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Autism Treatment: Adults

Autism spectrum disorder (ASD) is a neurodevelopmental condition that creates difficulties in social interaction and communication. For example, individuals have a hard time interpreting body language and facial expressions.

Autism also is characterized by rigid, repetitive patterns of behavior, such as arranging and rearranging objects. The smallest changes can be incredibly stressful for someone with ASD.

Autistic individuals might have intense interests in one or two subjects (such as science), and when harnessed, these interests can be a great strength.

Autism is a widely heterogeneous and complex condition that ranges from very mild to severe. Individuals also have varying degrees of intellectual disability, ranging from above average intelligence to significantly below.

Autism commonly co-occurs with other conditions. The most common is attention deficit hyperactivity disorder. Also prevalent are anxiety disorders and depression.

No two autistic individuals are alike. This means that different people will need different kinds of support for their different abilities, challenges, needs, and strengths.

The Diagnostic and Statistical Manual of Mental Disorders (DSM-5) separates autism into three levels depending on the type of support a person needs, their social communication challenges, and the severity of inflexible behavior. For example, level 1 includes high-functioning individuals who require “support.” Level 2 includes individuals who require “substantial support,” and individuals under level 3 require “very substantial support.”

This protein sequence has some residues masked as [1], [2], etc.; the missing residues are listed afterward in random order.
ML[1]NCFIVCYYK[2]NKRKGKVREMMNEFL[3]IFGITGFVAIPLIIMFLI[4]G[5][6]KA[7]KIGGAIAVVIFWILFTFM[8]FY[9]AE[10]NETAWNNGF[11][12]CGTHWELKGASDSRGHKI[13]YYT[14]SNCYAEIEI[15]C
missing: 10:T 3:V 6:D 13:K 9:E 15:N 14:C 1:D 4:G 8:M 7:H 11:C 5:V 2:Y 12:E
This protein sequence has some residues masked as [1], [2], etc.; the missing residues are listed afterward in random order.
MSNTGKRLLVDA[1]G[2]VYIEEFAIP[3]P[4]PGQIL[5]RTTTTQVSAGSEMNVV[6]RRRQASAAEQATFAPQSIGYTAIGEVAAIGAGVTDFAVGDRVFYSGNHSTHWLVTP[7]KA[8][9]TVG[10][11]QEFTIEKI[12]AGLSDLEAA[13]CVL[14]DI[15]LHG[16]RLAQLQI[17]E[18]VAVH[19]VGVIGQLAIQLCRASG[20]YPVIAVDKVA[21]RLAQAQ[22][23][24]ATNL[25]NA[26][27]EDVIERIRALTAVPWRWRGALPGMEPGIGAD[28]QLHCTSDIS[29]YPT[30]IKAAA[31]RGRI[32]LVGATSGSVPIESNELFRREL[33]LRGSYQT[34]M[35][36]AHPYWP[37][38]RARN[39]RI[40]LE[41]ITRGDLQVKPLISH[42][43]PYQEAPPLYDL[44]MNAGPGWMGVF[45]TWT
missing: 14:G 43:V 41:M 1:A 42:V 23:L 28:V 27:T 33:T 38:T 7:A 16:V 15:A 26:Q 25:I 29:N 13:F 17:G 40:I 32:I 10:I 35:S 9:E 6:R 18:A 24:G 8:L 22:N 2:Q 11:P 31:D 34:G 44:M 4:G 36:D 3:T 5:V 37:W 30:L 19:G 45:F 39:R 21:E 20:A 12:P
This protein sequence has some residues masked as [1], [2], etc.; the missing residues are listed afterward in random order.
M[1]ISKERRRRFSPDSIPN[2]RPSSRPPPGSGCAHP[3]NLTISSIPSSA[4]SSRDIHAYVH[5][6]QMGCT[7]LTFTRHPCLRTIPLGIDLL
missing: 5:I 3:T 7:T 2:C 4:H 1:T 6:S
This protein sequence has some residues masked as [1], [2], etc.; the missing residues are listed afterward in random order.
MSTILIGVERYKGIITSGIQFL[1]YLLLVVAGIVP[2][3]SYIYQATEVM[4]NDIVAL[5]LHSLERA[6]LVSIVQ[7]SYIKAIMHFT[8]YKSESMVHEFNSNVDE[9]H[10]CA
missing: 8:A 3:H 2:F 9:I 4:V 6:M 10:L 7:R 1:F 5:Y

Consequently, treatment will depend on the severity of autism. For many autistic adults, therapy can be tremendously helpful. Some individuals who have significant challenges will require 24-hour care. Medication may be helpful, but there’s a paucity of data on its effects in autistic adults.

 

Psychotherapy

There hasn’t been much research on psychosocial interventions for adults with autism spectrum disorder (ASD), so there isn’t a clear-cut best treatment.

Also, psychotherapy can be particularly tough for autistic adults because it’s inherently a social process and communication difficulties are at the core of the condition. Other challenges to therapy include rigid thinking, difficulty completing homework, and not identifying or understanding emotions.

These challenges highlight the need for therapy to be adapted to autistic individuals. For instance, an article published in Research in Autism Disorders suggested incorporating both written and visual information; emphasizing behavior change (instead of cognitive approaches); thoroughly explaining therapy rules; taking breaks; using concrete language; and involving a loved one.

The authors also noted that therapy must be adapted for intellectual disabilities, when present. This might include using simpler language with visual materials and repeating key points.

Therapy should take a concrete, skills-based approach. For instance, cognitive behavioral therapy (CBT) can help with decision making and problem-solving skills. It’s also important for therapy to address emotions. According to the same article, “If a psychological therapy does not include training in identifying, labelling and scaling the intensity of emotions, this could result in poor treatment outcomes.”